“Locals who managed to leave Mariupol say that it is hell, but when they leave this castle, they say that it is worse,” said the mayor of Mariupol, Vadim Boychenko. “They are begging to be saved,” he said, adding, “There, it is not a matter of days, it is a matter of hours.”

It is believed that about 100,000 people are trapped in the city with little water, food, heating and electricity.

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The UN Office of Humanitarian Affairs did not give any details of the evacuation arrangements under discussion, citing concerns about the safety of those involved. Ukraine has blamed the failure of previous evacuation attempts on continued Russian bombing.

“We hope there will be a slight human touch in the enemy,” Boychenko said this time.

The regional governor said that Russian missiles hit two towns in the Dnipropetrovsk region in central Ukraine on Friday. There were no immediate reports of injuries or damage.

The governor of Russia’s Kursk region said a border post was hit by mortars from Ukraine and that Russian border forces returned fire. He said there were no casualties on the Russian side.

His mother, Rebecca Cabrera, told CNN that former US Marine Willie Joseph Kansel, 22, was killed Monday while working for a military contracting company that sent him to Ukraine.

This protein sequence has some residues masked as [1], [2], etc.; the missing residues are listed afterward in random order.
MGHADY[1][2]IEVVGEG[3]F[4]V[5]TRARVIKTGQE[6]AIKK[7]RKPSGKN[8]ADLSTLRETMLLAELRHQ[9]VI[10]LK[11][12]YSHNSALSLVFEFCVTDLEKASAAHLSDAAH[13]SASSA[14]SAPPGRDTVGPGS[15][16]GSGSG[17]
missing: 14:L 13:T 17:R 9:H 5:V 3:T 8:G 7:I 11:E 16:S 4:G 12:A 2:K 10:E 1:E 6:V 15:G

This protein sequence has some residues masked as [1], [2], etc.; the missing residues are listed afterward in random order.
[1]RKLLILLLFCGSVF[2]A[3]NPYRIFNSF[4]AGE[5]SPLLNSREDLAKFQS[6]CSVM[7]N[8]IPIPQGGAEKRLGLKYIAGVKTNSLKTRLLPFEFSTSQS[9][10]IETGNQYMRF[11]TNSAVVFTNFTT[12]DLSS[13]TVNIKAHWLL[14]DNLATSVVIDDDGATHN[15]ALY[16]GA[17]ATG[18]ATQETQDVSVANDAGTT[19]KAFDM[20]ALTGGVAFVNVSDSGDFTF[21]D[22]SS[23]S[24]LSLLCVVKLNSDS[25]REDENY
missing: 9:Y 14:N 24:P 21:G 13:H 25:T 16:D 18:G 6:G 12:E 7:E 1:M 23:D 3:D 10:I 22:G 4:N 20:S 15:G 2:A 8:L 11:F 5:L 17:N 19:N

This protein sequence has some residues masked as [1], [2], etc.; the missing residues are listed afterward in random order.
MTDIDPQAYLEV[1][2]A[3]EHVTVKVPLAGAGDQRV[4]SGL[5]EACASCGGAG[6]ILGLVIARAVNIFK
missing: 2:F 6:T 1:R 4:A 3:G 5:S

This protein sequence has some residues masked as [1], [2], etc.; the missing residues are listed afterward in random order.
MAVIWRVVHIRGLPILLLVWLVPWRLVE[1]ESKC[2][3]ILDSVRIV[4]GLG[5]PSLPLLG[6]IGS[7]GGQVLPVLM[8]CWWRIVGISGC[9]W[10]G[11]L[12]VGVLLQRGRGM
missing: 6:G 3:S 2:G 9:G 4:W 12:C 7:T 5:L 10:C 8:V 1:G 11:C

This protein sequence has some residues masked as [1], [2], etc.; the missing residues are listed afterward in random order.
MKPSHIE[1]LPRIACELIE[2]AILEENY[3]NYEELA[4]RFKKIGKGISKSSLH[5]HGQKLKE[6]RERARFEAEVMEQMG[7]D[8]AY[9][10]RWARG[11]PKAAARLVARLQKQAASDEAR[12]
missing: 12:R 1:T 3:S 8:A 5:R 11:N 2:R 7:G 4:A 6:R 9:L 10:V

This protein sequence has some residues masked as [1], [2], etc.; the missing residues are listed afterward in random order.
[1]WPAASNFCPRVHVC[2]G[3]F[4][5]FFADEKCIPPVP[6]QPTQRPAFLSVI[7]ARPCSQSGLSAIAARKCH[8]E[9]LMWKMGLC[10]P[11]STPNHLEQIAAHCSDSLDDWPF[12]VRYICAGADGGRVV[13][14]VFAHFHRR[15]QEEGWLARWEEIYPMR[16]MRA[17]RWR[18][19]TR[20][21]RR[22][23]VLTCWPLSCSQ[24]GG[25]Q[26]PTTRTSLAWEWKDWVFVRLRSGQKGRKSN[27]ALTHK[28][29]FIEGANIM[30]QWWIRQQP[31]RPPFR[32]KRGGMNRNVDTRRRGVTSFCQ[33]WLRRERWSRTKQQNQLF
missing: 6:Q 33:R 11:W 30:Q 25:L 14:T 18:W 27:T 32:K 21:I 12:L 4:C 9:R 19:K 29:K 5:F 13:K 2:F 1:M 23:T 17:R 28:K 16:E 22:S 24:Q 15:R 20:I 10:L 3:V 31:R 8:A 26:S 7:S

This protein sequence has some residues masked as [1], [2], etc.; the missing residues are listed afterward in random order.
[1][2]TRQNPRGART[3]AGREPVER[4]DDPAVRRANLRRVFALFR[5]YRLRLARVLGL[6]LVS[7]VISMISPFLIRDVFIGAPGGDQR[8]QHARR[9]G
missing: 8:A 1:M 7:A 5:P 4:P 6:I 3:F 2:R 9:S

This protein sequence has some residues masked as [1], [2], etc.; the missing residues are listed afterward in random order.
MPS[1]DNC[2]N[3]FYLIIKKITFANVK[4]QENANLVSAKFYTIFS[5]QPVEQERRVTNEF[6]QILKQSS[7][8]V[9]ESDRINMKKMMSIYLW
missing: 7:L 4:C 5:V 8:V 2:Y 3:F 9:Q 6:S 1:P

“He wanted to go because he believed in what Ukraine was fighting for, and he wanted to be a part of it to contain it there so he wouldn’t come here, and maybe our American soldiers wouldn’t do it,” she said.

Thursday’s missile attack in the Shevchenkivsky district northwest of Kyiv shook the city, firing from the windows of the buildings that hit.

Radio Free Europe/Radio Liberty said the body of journalist Vera Herrich, who has worked for the broadcaster since 2018 and lived in a building, was found under the rubble on Friday.

Radio Free Europe president Jimmy Fly said the presenter was “shocked and outraged at the foolish nature of her death at her home in a country and city she loved.”

Ten people were injured in the attack, including at least one who lost a leg, according to emergency officials.

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Kyiv has been relatively unscathed in recent weeks, and cafes and other businesses have begun to reopen, while increasing numbers of people have been outside, enjoying the spring weather.

The huge human cost of the war, which has driven more than 11 million Ukrainians from their homes, continues to rise.

In Lyman, a town in Donbass, shells rained down on Tatiana Matsegura’s home this week. Matsegura’s 14-year-old grandson Igor was pronounced dead after rescue workers took him to hospital. Her daughter was in a serious condition and her son-in-law was also killed.

“Grandma, will I live?” Asked her when they were downstairs, said Igor, waiting for help. “I said he would live. But look what happened: I betrayed him.”

Meanwhile, international sanctions imposed on Russia due to the invasion are putting pressure on the country. The Russian Central Bank said the Russian economy is expected to contract by up to 10% this year, and the outlook is “very uncertain”.


This story has been updated to correct that Thursday’s attack on Kyiv was the boldest attack since Moscow withdrew, and not necessarily the first, and also to correct the spelling of the last name of the woman who lost her grandson to Matsegora.


Associated Press reporters John Gambrel and Juras Karmanau in Lviv, Mstislav Chernov in Kharkiv, Jesica Fisch in Slovensk, and AP staff around the world contributed to this report.